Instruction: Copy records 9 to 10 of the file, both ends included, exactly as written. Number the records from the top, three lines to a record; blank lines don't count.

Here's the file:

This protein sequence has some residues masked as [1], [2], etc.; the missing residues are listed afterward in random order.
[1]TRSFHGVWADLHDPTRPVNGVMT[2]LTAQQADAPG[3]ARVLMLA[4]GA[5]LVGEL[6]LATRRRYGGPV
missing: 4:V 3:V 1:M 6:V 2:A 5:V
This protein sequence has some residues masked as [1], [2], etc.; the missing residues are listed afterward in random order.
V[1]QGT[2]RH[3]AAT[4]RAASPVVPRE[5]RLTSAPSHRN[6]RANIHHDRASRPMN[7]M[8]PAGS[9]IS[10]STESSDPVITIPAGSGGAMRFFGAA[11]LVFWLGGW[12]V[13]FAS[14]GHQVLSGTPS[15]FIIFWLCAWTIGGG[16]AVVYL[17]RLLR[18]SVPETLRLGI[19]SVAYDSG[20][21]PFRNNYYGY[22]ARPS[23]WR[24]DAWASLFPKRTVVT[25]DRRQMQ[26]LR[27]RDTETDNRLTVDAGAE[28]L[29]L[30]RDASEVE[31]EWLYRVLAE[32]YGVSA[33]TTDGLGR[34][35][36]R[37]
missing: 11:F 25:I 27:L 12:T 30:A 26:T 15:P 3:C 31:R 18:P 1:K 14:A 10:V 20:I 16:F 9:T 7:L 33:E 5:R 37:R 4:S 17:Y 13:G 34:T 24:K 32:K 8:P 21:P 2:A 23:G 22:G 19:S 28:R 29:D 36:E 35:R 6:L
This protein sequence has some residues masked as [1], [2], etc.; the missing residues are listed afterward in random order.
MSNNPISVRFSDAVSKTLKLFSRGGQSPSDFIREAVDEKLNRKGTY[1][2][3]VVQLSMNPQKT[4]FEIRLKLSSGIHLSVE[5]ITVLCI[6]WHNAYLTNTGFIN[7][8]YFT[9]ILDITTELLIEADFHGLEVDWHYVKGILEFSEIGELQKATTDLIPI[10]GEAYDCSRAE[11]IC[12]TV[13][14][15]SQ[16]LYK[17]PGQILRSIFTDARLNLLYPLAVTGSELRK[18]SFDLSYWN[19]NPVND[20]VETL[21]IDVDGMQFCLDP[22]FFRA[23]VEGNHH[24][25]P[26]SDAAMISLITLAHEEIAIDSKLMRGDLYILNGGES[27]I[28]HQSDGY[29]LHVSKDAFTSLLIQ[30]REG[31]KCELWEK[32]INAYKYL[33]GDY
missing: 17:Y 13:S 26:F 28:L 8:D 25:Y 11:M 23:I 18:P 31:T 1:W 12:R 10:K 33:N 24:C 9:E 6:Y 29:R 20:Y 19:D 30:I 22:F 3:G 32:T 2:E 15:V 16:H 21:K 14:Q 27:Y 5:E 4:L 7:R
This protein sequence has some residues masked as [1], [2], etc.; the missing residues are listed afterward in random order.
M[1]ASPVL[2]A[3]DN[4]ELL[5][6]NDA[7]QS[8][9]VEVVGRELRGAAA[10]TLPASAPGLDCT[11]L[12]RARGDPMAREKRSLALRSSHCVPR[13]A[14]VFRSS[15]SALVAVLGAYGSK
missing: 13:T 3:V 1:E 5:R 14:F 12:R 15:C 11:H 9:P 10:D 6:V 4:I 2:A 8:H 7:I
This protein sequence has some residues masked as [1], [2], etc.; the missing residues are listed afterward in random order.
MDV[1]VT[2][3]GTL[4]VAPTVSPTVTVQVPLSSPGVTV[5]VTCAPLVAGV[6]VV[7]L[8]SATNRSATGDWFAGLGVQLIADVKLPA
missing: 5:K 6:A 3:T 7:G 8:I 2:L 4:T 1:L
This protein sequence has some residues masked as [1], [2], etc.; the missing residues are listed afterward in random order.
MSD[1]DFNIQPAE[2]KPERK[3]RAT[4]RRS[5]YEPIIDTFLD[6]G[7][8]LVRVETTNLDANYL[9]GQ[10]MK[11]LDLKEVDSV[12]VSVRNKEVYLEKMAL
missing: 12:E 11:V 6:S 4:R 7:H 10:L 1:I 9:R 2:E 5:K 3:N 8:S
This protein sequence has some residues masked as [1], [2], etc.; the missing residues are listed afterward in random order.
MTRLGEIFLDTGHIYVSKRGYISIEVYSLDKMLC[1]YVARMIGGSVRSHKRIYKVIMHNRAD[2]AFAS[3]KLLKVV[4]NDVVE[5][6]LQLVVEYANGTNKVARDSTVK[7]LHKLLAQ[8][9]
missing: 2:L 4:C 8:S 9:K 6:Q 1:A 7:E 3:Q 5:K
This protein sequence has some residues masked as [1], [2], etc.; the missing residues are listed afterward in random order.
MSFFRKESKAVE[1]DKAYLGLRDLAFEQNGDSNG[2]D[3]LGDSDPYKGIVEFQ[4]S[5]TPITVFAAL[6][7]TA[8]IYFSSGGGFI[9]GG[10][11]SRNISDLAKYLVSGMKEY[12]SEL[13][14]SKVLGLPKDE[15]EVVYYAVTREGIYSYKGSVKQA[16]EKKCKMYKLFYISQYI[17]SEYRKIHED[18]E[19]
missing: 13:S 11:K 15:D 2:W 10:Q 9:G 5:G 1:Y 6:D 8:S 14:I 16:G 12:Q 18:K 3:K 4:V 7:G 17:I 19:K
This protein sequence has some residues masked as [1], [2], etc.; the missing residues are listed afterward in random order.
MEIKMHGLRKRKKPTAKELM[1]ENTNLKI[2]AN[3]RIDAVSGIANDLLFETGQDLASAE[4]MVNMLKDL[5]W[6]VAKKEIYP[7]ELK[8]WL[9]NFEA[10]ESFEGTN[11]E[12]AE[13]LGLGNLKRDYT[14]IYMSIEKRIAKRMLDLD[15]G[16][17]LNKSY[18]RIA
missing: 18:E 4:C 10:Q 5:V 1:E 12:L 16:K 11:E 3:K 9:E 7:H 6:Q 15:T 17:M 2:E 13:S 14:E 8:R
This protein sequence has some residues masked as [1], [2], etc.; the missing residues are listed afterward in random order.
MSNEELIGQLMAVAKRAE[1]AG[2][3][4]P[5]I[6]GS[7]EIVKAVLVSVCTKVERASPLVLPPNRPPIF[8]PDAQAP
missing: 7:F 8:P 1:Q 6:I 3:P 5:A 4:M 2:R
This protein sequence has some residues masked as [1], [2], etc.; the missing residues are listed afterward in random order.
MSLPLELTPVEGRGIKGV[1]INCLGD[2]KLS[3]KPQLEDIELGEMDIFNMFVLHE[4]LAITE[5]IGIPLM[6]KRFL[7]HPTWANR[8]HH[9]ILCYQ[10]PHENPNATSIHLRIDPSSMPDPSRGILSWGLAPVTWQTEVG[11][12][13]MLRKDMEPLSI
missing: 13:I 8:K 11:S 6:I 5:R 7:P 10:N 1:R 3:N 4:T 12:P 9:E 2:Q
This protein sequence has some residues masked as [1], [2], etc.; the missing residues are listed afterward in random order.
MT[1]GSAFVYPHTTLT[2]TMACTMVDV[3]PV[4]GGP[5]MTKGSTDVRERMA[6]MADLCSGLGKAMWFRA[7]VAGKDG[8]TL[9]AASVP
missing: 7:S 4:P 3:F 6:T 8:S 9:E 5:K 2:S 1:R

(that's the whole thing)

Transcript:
This protein sequence has some residues masked as [1], [2], etc.; the missing residues are listed afterward in random order.
MEIKMHGLRKRKKPTAKELM[1]ENTNLKI[2]AN[3]RIDAVSGIANDLLFETGQDLASAE[4]MVNMLKDL[5]W[6]VAKKEIYP[7]ELK[8]WL[9]NFEA[10]ESFEGTN[11]E[12]AE[13]LGLGNLKRDYT[14]IYMSIEKRIAKRMLDLD[15]G[16][17]LNKSY[18]RIA
missing: 18:E 4:C 10:Q 5:V 1:E 12:L 16:K 11:E 3:K 9:E 7:H 6:Q 15:T 17:M 2:E 13:S 14:E 8:R
This protein sequence has some residues masked as [1], [2], etc.; the missing residues are listed afterward in random order.
MSNEELIGQLMAVAKRAE[1]AG[2][3][4]P[5]I[6]GS[7]EIVKAVLVSVCTKVERASPLVLPPNRPPIF[8]PDAQAP
missing: 7:F 8:P 1:Q 6:I 3:P 5:A 4:M 2:R